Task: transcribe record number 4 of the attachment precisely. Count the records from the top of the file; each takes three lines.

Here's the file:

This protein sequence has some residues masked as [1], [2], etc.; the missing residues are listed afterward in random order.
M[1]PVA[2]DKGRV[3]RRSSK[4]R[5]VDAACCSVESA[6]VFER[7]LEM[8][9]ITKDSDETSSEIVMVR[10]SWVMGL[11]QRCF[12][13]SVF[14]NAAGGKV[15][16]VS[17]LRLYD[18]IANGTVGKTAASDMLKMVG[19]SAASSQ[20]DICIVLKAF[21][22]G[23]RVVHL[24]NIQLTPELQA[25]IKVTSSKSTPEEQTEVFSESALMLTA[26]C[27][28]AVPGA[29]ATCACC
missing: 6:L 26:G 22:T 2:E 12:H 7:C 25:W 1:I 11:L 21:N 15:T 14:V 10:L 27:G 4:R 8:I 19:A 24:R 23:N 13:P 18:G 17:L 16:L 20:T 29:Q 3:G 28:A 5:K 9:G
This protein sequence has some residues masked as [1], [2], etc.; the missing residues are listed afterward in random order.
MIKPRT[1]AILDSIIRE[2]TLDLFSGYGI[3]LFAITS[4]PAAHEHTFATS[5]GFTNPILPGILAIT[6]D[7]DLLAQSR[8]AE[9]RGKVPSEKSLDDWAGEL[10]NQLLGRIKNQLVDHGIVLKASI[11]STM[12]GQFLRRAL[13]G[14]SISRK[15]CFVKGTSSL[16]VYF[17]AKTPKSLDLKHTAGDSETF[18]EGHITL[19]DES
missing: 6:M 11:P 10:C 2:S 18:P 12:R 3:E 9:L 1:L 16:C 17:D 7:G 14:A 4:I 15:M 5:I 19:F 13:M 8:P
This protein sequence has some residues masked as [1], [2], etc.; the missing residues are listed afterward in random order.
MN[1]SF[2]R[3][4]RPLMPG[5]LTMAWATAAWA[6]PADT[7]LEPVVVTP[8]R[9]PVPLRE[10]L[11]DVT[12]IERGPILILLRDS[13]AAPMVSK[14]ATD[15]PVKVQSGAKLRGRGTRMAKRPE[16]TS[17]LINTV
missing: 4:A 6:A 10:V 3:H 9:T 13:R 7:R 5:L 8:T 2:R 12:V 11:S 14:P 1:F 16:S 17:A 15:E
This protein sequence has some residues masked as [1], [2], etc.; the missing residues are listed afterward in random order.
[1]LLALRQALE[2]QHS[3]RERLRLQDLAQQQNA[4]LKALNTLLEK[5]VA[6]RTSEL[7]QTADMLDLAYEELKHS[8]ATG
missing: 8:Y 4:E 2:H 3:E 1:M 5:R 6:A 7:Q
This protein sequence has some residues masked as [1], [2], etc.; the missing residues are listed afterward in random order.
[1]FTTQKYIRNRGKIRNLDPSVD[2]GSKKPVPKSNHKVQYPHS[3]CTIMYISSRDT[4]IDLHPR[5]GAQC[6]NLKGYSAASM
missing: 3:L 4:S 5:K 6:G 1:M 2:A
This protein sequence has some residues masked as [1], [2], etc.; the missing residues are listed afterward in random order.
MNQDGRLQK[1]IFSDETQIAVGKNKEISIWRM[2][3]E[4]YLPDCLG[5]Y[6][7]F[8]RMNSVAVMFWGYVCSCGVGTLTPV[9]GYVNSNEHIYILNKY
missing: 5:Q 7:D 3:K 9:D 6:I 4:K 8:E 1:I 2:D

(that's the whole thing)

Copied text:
This protein sequence has some residues masked as [1], [2], etc.; the missing residues are listed afterward in random order.
[1]LLALRQALE[2]QHS[3]RERLRLQDLAQQQNA[4]LKALNTLLEK[5]VA[6]RTSEL[7]QTADMLDLAYEELKHS[8]ATG
missing: 8:Y 4:E 2:H 3:E 1:M 5:R 6:A 7:Q